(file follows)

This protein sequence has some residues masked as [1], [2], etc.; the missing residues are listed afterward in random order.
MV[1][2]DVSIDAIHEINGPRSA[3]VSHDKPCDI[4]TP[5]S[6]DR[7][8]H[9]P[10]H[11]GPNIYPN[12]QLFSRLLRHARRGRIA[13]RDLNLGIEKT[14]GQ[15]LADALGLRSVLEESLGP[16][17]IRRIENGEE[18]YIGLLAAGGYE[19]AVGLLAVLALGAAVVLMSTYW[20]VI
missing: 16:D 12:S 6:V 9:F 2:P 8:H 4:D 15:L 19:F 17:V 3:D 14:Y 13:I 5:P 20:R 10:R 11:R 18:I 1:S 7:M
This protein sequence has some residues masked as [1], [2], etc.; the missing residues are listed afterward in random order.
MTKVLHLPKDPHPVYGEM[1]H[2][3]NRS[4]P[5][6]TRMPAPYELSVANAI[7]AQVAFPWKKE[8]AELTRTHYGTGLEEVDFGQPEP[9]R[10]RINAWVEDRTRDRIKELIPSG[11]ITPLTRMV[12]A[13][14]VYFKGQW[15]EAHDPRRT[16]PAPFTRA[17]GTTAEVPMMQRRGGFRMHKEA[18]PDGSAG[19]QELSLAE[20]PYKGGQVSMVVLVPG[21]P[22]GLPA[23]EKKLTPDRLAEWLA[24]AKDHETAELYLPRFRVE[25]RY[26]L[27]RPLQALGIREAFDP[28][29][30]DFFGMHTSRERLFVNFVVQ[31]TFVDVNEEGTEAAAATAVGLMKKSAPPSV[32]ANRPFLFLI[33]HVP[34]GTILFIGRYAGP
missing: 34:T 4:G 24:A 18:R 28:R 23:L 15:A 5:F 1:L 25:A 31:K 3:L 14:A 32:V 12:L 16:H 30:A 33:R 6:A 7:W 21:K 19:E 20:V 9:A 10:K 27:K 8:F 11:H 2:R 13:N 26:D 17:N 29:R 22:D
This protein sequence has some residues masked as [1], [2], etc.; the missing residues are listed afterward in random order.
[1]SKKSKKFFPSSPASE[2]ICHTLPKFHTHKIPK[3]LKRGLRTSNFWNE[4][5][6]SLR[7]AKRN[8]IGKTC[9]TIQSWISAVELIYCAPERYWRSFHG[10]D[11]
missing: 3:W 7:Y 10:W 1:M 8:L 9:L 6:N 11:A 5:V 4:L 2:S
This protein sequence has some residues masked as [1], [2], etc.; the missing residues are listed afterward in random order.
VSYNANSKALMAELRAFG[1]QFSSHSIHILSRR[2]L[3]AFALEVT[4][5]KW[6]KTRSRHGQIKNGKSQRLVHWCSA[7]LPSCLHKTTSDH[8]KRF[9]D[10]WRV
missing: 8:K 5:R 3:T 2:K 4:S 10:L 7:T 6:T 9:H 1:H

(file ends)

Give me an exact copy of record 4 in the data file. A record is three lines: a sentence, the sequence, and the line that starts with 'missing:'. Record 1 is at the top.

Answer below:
This protein sequence has some residues masked as [1], [2], etc.; the missing residues are listed afterward in random order.
VSYNANSKALMAELRAFG[1]QFSSHSIHILSRR[2]L[3]AFALEVT[4][5]KW[6]KTRSRHGQIKNGKSQRLVHWCSA[7]LPSCLHKTTSDH[8]KRF[9]D[10]WRV
missing: 8:K 5:R 3:T 2:K 4:S 10:L 7:T 6:T 9:H 1:H